Vibrant customs in a storybook location
The area that extends along both banks of the river Spree, between the Spree Forest and the Upper Lusatian hills, is the home of the Sorbian people. For about 1,500 years, the smallest of the Slavic peoples has been based here in Lusatia. For visitors, it is easy to tell from the bilingual place names, street signs and signposts that they have reached a German-Sorbian settlement.
The coexistence of two cultures with distinct languages and traditions makes Lusatia a unique place in Germany. Sorbian customs form an important part of the region’s cultural wealth and diversity and can be explored in many locations.
Visitors who want to see Sorbians practice their traditions can watch local craftspeople showcase their skills in traditional workshops that have been opened to the public. They can also attend performances of regional dance groups and choirs or visit some of the small, carefully maintained local history exhibitions in houses dotted around the Lusatian Lakeland.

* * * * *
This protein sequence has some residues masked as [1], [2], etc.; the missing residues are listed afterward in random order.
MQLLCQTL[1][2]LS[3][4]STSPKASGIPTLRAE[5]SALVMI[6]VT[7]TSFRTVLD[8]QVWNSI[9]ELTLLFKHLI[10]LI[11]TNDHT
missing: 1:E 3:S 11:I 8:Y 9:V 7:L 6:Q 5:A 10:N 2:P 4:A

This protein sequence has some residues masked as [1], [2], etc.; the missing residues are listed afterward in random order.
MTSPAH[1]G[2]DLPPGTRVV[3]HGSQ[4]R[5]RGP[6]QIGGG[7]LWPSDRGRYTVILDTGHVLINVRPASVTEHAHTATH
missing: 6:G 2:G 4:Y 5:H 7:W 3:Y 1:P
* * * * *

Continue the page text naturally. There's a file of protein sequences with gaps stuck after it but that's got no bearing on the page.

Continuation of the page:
The best-known fictional character connected with this bilingual part of Lusatia is Krabat, the main character from Otfried Preussler’s eponymous novel. Krabat spent most of his life in the villages around Hoyerswerda. At the age of 14, he became an apprentice at the black mill in Koselbruch near Schwarzkollm and learned from the black miller not only the milling trade but also the art of magic. In October 2008, a film adaptation of Preussler’s award-winning young-adult novel was released in German cinemas. The success of the film brought the region, and Schwarzkollm in particular, to the attention of a wider audience.